Another thing which you’ll find an excellent coverage in this book, is the great overview of human currency, slavery, and of course, the violence which comes from it.

I like how in ancient times, people looked slavery as unnatural, including nobles. And yet, they were unwilling to abandon it. when Europe decides to abandon it, they decide to use plants, and brought slaves from Africa.

Of course, this is much more detailed in the book. It is just a summary here.

But to me, the most interesting chapters are the final four chapters. They go through the last four thousand years of historic development regarding money and debt. The chapters before these prepare the reader nicely to understand the content of these chapters.

Coins are very interesting. They appeared among the dominant civilizations of 600BC to 400BC simultaneously, while philosophers like Confucious, several Greek philosophers, and Buddhist religion appeared at the same time at the different places.

This was also the time when armies became professional, and the soldiers were paid by coins (Naturally.) David provides the description of an Indian Kingdom which used all sorts of tactics along with coins to monitor the behavior of their soldiers. Which made me realize that you don’t need cameras and such to monitor the world. It was very much possible to do that in the ancient world as well.

Anyway, given their relation with war and military, it is certain that I won’t see a coin the same way again, a piece of metal for which I can trade something of value. It is much more than that.

Another thing of note is that no matter how much people might say “Virtual currency is the new and modern thing,” it is actually not. You see this from ancient time to now. It has kind of become a cycle. Virtual currency, then coins, then virtual currency once more, and then modern-day money, and virtual currency once more, this time in electronic form.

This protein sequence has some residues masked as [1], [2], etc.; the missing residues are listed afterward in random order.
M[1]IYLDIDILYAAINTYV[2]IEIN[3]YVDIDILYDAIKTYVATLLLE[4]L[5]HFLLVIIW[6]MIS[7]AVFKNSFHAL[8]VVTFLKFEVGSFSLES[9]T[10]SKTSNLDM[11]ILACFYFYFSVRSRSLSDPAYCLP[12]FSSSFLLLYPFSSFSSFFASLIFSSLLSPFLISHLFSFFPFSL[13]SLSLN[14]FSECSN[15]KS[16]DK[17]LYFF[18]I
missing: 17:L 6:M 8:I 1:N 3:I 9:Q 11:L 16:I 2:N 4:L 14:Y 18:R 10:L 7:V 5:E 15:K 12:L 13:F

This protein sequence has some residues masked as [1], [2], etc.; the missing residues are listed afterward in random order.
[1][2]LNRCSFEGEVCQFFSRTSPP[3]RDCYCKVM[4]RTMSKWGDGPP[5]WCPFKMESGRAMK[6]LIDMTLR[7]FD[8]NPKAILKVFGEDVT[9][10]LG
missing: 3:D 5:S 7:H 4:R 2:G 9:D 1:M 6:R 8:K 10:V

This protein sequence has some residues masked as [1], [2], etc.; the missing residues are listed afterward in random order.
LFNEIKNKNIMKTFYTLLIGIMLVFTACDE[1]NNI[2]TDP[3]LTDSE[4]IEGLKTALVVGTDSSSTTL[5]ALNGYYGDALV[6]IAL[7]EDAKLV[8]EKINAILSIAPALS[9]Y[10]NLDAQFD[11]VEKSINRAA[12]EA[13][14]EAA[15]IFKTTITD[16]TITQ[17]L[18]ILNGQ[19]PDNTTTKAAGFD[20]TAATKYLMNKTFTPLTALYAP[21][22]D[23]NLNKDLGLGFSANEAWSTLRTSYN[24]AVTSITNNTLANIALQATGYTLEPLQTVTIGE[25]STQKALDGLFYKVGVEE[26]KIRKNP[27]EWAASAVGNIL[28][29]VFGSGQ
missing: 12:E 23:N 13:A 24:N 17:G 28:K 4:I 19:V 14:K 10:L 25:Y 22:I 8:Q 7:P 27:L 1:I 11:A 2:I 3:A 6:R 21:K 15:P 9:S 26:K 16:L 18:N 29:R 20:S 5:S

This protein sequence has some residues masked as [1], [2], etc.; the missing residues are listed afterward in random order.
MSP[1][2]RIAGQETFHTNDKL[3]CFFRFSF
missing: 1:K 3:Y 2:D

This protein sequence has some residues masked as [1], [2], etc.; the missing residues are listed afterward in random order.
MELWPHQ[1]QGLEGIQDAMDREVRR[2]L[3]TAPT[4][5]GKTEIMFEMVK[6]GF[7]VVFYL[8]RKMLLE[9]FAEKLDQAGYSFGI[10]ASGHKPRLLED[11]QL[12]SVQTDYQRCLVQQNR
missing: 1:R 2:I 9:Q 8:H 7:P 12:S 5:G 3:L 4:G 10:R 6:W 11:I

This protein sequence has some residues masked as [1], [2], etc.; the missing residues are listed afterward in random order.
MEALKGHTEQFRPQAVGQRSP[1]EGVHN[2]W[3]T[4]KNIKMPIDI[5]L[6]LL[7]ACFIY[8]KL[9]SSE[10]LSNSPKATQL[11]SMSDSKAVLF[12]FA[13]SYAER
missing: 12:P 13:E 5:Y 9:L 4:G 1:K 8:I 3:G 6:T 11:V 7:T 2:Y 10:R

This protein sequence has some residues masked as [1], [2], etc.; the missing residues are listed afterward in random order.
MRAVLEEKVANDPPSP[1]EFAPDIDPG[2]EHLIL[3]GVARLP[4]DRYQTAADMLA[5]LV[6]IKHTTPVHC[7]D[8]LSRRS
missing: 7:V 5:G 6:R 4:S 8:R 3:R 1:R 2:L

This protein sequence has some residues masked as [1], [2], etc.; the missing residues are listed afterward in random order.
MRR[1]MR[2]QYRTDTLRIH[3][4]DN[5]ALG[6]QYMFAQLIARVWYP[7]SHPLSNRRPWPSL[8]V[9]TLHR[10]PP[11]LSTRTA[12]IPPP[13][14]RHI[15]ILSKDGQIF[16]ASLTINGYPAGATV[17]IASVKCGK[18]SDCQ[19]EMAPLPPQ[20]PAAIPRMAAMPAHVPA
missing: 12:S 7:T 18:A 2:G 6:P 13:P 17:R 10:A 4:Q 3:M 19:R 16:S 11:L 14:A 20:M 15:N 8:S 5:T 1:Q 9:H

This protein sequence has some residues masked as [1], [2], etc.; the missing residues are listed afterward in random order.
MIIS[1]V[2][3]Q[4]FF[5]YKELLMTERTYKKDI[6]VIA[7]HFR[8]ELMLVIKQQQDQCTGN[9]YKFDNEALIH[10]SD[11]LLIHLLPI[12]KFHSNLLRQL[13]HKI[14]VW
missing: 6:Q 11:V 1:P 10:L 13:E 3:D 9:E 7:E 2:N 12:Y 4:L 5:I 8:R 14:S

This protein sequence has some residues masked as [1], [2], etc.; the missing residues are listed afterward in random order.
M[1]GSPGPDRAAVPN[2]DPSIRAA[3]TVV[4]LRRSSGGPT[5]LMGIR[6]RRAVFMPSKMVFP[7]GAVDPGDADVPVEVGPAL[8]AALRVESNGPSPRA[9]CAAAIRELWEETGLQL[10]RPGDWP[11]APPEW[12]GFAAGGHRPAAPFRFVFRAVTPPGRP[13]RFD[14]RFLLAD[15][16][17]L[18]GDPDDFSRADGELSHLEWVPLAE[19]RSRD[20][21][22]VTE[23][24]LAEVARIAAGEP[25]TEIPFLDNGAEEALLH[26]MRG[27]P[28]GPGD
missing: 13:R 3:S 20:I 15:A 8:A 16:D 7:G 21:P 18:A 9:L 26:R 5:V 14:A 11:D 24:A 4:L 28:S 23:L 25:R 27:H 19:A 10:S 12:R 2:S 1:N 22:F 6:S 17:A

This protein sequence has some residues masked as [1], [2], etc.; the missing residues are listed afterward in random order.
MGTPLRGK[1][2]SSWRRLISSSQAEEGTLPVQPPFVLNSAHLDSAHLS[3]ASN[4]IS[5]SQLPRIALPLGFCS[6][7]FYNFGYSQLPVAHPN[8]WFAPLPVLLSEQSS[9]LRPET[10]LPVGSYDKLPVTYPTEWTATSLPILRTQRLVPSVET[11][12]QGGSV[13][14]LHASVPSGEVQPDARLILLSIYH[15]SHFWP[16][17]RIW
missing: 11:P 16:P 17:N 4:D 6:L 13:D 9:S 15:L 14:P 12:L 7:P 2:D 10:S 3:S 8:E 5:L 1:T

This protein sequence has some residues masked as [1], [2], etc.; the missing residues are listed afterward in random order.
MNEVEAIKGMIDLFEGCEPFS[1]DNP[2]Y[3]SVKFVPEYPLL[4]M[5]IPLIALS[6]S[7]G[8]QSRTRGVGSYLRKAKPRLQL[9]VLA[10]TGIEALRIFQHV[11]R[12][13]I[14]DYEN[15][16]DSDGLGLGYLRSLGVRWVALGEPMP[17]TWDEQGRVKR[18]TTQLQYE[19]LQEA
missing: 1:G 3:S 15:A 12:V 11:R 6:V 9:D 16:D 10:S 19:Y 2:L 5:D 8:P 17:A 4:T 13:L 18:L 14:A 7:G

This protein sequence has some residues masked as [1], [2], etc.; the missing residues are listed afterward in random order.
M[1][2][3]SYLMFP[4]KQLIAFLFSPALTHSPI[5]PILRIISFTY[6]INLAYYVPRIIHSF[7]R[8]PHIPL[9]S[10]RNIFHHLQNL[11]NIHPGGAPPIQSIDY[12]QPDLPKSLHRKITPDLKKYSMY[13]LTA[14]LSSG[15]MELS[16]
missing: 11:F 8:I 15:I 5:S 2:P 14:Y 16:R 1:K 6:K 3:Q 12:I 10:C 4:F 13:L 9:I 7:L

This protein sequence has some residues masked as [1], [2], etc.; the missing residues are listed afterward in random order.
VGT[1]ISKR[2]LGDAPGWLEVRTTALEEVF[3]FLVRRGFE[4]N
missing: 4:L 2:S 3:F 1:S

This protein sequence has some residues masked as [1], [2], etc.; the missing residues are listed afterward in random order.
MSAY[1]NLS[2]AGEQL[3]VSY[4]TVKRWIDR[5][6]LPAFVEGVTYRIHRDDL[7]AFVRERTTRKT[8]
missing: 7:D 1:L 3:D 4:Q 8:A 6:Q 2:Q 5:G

I’m sure all the modern “Innovators” would not like hearing this but this is true. It may have changed forms, but virtual currency is nothing new.

As for the knights actually being bandits and bullies? Nothing surprises me there. I already know that information before I read this book.

I did learn however, that middle age actually came late to Europe. It started with China and India, then the Arabic countries, and then Europe. And this is where people imagined adventure as in its current form. Talking about merchants who face strange places, societies, and food to make profit, to knights and champions wandering around the world for challenges.


I’m well aware that this article is a haphazard collection of notes which I took after reading a chapter of the book. In some cases, I excluded certain topics, because I didn’t feel qualified to talk about them, having no experience or knowledge regarding their subject, apart from superficial understanding.

But what do I think about this book?

I think I won’t see the money, the debts and credits, the coins, or the markets the same way again. I know that this book can and will piss a lot of people off.

But I believe you should read it at least once. For me, this book does not provoke any anger from me, thought you should know. You should read this book, especially if it challenges your view of the world. I never run from such books, if anything, I read them with glee.

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Published by Tanish Shrivastava

I'm a guy who likes programming, chess, and writing.

6 thoughts on “My Thoughts After Reading Debt: First 5000 Years by David Graeber

  1. Interesting breakdown here. I feel like debt and guilt are closely related. People usually go into debt for overreaching some life goal then feel guilty about needing to pay some business back. In essence, it feels like someone owns a part of you when you owe them money. Not a good feeling. The debt-slave system was also cleverly designed to keep scared people bound; all seems to be part of the matrix of fear.


    Liked by 2 people

    1. Exactly! This is just a surface though, I think I’ll read this book once every three years or so as I grow as a person to understand the other things I may have missed in my previous readings.

      Thanks for the comment, Ryan.

      Liked by 1 person